For each parameter in the model, Prism makes a comparison between a model in which this parameter is excluded and one in which it is included. The null hypothesis being tested is that the true population value of the parameter is 0.0. What this means is that the corresponding variable simply has no impact on the outcome variable, or that the difference between the models in which the term was included or excluded is zero. The P value answers the question:

If that null hypothesis were true, what is the chance that analysis of a randomly selected data sample will result in a parameter as far, or further, from zero than reported from this analysis?

For each parameter, Prism reports:

•The P value which is computed from the t ratio and the number of degrees of freedom (equal to the number of rows of data minus the number of columns of data).

•A P value summary, as ns or one or more asterisks.

Note that these P values test individual terms. For continuous variables (or interactions of continuous variables), the P values reported in this section will match the P values reported in the ANOVA table as these terms require only one degree of freedom.

For categorical variables with more than two levels, or interaction terms requiring multiple degrees of freedom, the P values reported in this section are different than P values reported in the ANOVA table. Parameter estimates are calculated for each level of a categorical variable (except for the reference level), and a P value is calculated for each parameter estimate. These P values result from a test comparing the specific level of a categorical variable with its reference level. In contrast, the P values reported in the ANOVA table compare the model with and without the entire categorical variable.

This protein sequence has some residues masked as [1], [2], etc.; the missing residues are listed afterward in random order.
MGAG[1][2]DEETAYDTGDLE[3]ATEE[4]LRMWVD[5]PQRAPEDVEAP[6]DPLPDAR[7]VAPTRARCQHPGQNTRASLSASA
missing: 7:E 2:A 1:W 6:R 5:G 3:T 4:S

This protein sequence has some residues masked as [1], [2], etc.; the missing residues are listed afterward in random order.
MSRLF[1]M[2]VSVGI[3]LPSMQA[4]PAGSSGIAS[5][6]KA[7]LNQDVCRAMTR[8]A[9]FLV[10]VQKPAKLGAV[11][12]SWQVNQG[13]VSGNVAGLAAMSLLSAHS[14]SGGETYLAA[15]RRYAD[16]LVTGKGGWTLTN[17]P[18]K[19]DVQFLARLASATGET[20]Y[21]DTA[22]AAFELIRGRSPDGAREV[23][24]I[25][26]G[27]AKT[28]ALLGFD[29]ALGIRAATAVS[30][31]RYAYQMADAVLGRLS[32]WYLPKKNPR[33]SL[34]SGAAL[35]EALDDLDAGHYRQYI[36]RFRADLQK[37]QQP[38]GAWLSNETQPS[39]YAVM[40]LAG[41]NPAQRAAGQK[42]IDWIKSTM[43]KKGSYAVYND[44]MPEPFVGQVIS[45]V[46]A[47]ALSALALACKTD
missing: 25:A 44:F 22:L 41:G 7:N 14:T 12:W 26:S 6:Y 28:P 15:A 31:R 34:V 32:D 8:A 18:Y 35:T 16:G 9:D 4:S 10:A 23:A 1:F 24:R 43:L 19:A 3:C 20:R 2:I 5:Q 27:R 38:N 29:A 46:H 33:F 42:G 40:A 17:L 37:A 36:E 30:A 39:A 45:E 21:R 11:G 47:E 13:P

Consider a categorical variable with three levels: A, B, and C. In the ANOVA table, a single P value is given for the overall effect of the categorical variable on the model (are the models with and without the categorical variable the same). In the parameter estimates section, two P values will be reported. If the reference level of this categorical variable is A, one P value will be given for the parameter for level [B] and one for the parameter for level [C]. The P value for [B] represents a comparison between the model for the reference level [A] (included in the intercept term) and the model for the specific level [B]. Similarly, the P value for [C] represents a comparison of [A] and [C]. There is no information on a comparison between a model with [B] and [C]! This is just one reason why itâ€™s important to understand how reference levels affect a regression model and its interpretation, and why you should carefully consider which level is being used as the reference level.